Our sight shouldn’t be limited only to local violence, but we need to be aware of the reality of violence at the global level. The dark minds of terror organisations such as the PLO, Hamas, Fatah, Al-Qaeda, the Taliban and others have spread the new ideology that violence, even against innocent civilians, is an acceptable way of life. Somehow, the terror propaganda has instilled in the twisted minds of some people that killing is a sort of glamorous heroism, and crimes are a show for the greatness of some divine powers. The mentality that in order to win they need to commit heinous acts of violence has won many followers and believers. In the case of the Sulu Archipelago, gun ownership has long become a symbol of prestige and power. And when they come here this consciousness about the advantage of being aggressive, and the virtue of killing, comes with them. They think nothing of slashing each other over family jealousies. So, since the 1970’s violence in our streets has become a staple of the daily newspapers.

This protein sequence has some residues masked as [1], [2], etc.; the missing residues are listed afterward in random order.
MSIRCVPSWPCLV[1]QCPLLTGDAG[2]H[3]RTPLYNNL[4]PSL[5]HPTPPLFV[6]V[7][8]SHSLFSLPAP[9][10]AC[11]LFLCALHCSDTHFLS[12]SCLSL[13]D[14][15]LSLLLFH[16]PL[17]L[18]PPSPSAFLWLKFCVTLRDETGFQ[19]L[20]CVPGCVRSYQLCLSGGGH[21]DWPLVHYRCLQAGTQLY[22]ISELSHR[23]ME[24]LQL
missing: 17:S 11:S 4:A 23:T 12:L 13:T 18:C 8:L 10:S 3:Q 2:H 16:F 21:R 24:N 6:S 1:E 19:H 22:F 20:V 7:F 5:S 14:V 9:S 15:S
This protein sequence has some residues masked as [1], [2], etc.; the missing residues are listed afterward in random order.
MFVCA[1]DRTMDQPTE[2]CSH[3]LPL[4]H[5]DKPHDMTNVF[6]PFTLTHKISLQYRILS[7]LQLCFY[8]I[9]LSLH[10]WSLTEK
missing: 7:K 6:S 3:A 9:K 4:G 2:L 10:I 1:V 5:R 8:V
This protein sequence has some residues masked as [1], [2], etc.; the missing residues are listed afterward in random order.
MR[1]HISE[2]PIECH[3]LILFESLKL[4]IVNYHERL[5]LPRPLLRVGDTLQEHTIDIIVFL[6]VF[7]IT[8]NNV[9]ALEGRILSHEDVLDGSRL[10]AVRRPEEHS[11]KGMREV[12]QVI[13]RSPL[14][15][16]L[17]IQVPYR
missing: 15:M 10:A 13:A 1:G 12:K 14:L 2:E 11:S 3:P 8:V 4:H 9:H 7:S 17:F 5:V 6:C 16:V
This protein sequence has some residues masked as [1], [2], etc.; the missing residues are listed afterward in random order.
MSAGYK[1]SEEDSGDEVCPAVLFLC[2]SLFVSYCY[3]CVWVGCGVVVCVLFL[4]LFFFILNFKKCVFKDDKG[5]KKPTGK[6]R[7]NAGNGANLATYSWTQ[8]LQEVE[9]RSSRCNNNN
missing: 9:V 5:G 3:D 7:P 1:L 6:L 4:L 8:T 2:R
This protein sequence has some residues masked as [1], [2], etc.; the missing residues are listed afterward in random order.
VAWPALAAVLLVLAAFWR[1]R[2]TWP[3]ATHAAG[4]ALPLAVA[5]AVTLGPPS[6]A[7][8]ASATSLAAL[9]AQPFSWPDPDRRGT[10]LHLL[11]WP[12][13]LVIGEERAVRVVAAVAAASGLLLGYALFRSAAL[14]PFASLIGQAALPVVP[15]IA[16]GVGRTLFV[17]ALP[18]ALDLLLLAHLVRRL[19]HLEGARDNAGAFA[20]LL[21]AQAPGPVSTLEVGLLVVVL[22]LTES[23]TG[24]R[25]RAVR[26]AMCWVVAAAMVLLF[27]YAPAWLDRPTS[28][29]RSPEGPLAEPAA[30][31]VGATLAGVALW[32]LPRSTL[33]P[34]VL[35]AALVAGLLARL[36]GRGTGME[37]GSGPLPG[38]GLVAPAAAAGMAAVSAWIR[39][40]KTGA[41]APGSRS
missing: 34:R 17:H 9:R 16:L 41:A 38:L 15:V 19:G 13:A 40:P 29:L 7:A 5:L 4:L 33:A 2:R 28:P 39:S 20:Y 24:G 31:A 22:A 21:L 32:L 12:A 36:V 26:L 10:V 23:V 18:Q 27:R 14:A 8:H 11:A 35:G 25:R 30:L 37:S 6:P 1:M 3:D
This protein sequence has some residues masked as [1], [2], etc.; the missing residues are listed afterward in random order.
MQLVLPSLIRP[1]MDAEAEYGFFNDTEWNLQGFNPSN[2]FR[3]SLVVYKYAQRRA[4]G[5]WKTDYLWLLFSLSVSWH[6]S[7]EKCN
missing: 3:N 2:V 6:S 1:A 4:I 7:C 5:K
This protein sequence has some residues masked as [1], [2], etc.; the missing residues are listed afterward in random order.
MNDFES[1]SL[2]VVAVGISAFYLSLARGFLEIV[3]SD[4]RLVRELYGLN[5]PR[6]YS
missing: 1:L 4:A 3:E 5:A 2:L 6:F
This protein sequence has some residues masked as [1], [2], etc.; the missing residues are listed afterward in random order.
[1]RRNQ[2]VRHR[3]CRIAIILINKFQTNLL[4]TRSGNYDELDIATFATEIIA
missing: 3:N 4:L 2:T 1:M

Joni Somudin’s death, if we look at it from the wider perspective, was part of the whole terror mentality, the consciousness for self-preservation through violence. And interestingly, it is not just common criminals, street hoolingans or robbers who believe in the terror ideology. Even leaders now are showing how much they support terrorists especially after the killing of the world’s greatest murderer, Osama bin Laden. Tun Mahathir has come forward to condemn the killing and the way he was buried at sea, saying it was all uncivilized. He also says the US is the world’s biggest terrorist. It makes us wonder what we Malaysians really want? Even Saddam Hussein and Moammar Gadaffi who killed/kills his own people by the thousands are getting support from some of our leaders just because of their dislike of America. And many peace-loving Malaysians, thousands I think (including Jamal Abdillah) have named their children “Osama” and now there are five soccer teams called “Osama”. Now some racist leaders are showing signs of willingness to support riots and violence against their fellow Malaysians.